The test will help participants confirm how systems will respond to an NPT. To get stations up to speed on what will be required in the Feb. 24 test, FEMA organized several non-technical and technical webinars. (For information about the Feb. 9 webinar on technical aspects, see tinyurl.com/rw-eas4.)
Recent tests of the nation’s EAS system have proven successful. The most recent NPT test — sent on Nov. 17 — included the first bilingual alert message via EAS, with information blocks in English and Spanish. These test sequences were sent to stations in Wisconsin, Minnesota, Arizona, New Mexico, Utah and Nevada. According to test organizers, full-message text and voice-spoken audio messages were sent, received and broadcast by the participating test partner stations. Before that, a round of IPAWS tests on Sept. 16 tested the NPT code across six New England states.
Looking ahead to the July 30 deadline, EAS equipment manufacturers and broadcasters have begun the process of updating devices and ensuring their own awareness of the rule changes. Device manufacturers have begun to release software and firmware updates that will enable their devices to comply with the new set of EAS rules established by the Report and Order. According to one observer, EAS device manufacturers are at “varying points” in their efforts to distribute firmware and software updates necessary for full compliance.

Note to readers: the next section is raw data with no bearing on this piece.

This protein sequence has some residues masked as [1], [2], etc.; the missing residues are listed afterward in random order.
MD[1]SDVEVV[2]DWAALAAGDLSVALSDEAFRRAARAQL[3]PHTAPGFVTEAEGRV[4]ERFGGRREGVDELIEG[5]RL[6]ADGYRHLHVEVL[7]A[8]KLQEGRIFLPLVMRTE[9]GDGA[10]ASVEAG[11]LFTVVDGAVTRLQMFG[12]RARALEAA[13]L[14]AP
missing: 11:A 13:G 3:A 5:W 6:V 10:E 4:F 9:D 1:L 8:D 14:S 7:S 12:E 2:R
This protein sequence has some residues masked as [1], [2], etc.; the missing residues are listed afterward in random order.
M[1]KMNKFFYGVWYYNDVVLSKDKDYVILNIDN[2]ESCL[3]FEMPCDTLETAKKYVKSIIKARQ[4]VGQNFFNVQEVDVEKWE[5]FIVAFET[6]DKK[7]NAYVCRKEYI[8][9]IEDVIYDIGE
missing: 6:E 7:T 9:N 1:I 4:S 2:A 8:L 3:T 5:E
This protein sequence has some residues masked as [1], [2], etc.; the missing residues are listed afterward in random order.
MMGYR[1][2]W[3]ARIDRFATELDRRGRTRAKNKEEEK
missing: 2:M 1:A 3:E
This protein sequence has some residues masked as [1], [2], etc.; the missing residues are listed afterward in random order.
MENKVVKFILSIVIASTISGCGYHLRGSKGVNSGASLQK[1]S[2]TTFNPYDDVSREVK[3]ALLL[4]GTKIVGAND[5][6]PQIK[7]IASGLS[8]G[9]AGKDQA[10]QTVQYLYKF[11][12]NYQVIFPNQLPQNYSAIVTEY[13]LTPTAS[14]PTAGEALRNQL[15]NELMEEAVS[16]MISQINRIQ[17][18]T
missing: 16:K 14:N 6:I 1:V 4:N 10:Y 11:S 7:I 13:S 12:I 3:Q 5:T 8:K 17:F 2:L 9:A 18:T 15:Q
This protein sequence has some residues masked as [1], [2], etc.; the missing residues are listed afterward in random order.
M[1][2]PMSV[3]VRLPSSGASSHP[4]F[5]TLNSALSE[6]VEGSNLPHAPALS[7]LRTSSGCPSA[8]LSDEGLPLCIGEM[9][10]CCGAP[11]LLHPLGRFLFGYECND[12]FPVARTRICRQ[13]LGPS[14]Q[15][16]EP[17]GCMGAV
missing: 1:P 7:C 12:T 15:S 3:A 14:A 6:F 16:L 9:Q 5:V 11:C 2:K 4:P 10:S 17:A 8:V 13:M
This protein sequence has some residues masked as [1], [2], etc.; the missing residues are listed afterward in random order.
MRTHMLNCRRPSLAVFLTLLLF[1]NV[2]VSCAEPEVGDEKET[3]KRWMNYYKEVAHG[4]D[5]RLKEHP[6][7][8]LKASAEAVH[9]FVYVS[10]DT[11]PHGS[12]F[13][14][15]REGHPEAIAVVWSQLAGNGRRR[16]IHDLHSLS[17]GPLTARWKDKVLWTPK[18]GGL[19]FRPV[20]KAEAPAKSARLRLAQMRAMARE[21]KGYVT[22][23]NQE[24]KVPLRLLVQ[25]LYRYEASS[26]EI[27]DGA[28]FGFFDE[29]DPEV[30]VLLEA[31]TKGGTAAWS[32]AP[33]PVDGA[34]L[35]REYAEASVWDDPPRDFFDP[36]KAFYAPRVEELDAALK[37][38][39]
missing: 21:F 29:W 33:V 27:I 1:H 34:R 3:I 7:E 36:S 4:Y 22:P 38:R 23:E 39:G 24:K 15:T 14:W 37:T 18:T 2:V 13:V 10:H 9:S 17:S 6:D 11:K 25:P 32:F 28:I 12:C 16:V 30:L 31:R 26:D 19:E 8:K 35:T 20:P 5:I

Radio World has found that several manufacturers are providing upgrades to existing equipment that will allow compliance with the new EAS rules, while others expected to announce new equipment soon.
Solutions like those from Gorman-Redlich, Digital Alert Systems, Sage Alerting Systems and Trilithic are capable of meeting the technical requirements of the Sixth Report and Order.
The DASDEC-11 emergency communications platform from Digital Alert Systems is programmed for both the “000000” and NPT code, the company said. Its EAS encoder/decoder was used successfully by a number of stations during the November multilingual EAS test.
“However, the FCC’s latest Report and Order mandates some fundamental changes to how the NPT must be handled,” said Edward Czarnecki, senior director of strategy and global government affairs for Digital Alert Systems/Monroe Electronics. These required changes will be included in a forthcoming version DASDEC 3.0 software update, he said.